POEMS
Midnight—september 19, 1881 by John Boyle O’Reilly

Midnight—september 19, 1881 by John Boyle O’Reilly

DEATH OF PRESIDENT GARFIELD. ONCE in a lifetime, we may see the veil Tremble and lift, that hides symbolic things; The Spirit's vision, when the senses fail, Sweeps the ...

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Implications Of One Plus One by Marge Piercy

Implications Of One Plus One by Marge Piercy

Sometimes we collide, tectonic plates merging, continents shoving, crumpling down into the molten veins of fire deep in the earth and raising tons of rock into jagged crests of ...

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For The Young Who Want To by Marge Piercy

For The Young Who Want To by Marge Piercy

Talent is what they say you have after the novel is published and favorably reviewed. Beforehand what you have is a tedious delusion, a hobby like knitting. Work is what ...

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The Friend by Marge Piercy

The Friend by Marge Piercy

We sat across the table. he said, cut off your hands. they are always poking at things. they might touch me. I said yes. Food grew cold on the table. he said, burn your ...

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To The Pay Toilet by Marge Piercy

To The Pay Toilet by Marge Piercy

You strop my anger, especially when I find you in restaurant or bar and pay for the same liquid, coming and going. In bus depots and airports and turnpike plazas some woman is ...

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What Are Big Girls Made Of? by Marge Piercy

What Are Big Girls Made Of? by Marge Piercy

The construction of a woman: a woman is not made of flesh of bone and sinew belly and breasts, elbows and liver and toe. She is manufactured like a sports sedan. She is ...

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Colors Passing Through Us by Marge Piercy

Colors Passing Through Us by Marge Piercy

Purple as tulips in May, mauve into lush velvet, purple as the stain blackberries leave on the lips, on the hands, the purple of ripe grapes sunlit and warm as flesh. Every ...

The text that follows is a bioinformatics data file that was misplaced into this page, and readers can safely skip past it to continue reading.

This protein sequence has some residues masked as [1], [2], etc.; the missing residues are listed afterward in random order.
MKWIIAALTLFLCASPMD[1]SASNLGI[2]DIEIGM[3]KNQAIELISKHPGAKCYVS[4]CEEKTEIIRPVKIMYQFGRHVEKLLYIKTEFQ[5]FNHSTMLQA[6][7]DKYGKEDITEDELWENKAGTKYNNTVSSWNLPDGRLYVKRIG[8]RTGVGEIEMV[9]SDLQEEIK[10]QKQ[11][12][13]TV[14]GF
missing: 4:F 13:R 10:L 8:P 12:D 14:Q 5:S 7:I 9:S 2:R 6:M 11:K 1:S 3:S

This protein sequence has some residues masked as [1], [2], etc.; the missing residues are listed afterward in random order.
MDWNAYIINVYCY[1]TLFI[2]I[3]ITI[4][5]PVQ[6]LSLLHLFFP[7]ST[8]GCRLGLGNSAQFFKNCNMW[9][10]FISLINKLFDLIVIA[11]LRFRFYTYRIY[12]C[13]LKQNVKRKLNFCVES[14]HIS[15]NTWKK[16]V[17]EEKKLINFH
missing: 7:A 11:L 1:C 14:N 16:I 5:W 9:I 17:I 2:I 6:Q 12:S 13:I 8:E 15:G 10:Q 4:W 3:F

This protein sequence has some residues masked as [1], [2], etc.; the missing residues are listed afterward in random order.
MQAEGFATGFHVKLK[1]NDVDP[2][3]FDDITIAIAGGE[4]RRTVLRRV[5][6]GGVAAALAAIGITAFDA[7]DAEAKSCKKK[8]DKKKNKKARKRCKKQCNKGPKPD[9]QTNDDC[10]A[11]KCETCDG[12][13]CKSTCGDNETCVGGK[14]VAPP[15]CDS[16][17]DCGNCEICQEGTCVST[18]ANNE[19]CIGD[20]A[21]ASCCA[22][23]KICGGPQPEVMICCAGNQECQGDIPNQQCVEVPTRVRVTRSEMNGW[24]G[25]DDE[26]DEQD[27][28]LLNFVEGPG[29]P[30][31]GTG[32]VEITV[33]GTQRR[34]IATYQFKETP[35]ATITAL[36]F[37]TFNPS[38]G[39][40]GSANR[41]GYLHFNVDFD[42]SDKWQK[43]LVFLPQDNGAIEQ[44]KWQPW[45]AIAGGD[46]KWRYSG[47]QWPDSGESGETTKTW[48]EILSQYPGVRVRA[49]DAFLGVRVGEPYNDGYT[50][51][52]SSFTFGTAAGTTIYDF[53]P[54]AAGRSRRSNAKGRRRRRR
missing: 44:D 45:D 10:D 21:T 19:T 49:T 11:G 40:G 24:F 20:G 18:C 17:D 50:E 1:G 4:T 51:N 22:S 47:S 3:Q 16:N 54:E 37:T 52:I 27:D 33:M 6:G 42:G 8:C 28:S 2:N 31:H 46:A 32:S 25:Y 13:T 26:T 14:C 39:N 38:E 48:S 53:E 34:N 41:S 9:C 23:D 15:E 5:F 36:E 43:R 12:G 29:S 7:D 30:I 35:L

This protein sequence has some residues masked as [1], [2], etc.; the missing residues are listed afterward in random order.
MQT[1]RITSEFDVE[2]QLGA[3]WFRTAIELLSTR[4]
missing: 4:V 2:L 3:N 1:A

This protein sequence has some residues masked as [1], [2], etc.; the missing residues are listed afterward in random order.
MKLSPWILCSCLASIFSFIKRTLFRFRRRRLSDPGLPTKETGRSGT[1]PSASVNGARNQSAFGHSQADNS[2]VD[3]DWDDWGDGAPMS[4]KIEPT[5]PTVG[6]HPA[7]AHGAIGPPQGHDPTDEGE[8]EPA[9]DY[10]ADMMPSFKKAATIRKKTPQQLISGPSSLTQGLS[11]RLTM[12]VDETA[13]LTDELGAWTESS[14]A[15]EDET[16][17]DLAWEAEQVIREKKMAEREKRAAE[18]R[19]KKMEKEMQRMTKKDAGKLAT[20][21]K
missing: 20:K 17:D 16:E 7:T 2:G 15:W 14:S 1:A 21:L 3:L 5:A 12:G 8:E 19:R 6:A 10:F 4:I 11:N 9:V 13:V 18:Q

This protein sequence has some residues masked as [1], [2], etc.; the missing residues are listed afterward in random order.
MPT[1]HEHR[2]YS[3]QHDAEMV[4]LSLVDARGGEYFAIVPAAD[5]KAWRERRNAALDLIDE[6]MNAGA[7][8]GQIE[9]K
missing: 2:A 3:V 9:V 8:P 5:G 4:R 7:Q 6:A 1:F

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Belly Good by Marge Piercy

Belly Good by Marge Piercy

A heap of wheat, says the Song of Songs but I've never seen wheat in a pile. Apples, potatoes, cabbages, carrots make lumpy stacks, but you are sleek as a seal hauled out in ...

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Where A Roman Villa Stood, Above Freiburg by Mary Elizabeth Coleridge

Where A Roman Villa Stood, Above Freiburg by Mary Elizabeth Coleridge

On alien ground, breathing an alien air, A Roman stood, far from his ancient home, And gazing, murmured, 'Ah, the hills are fair,
But not the hills of Rome!' Descendant of a ...

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When My Love Did What I Would Not, What I Would Not by Mary Elizabeth Coleridge

When My Love Did What I Would Not, What I Would Not by Mary Elizabeth Coleridge

When my love did what I would not, what I would not, I could hear his merry voice upon the wind, Crying, "e;Fairest, shut your eyes, for see you should not. Love is blind!" ...

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An Insincere Wish Addressed To A Beggar by Mary Elizabeth Coleridge

An Insincere Wish Addressed To A Beggar by Mary Elizabeth Coleridge

We are not near enough to love, I can but pity all your woe; For wealth has lifted me above, And falsehood set you down below. If you were true, we still might be Brothers ...

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Affection by Mary Elizabeth Coleridge

Affection by Mary Elizabeth Coleridge

The earth that made the rose, She also is thy mother, and not I. The flame wherewith thy maiden spirit glows Was lighted at no hearth that I sit by. I am as far below as ...

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Between Going And Coming by Octavio Paz

Between Going And Coming by Octavio Paz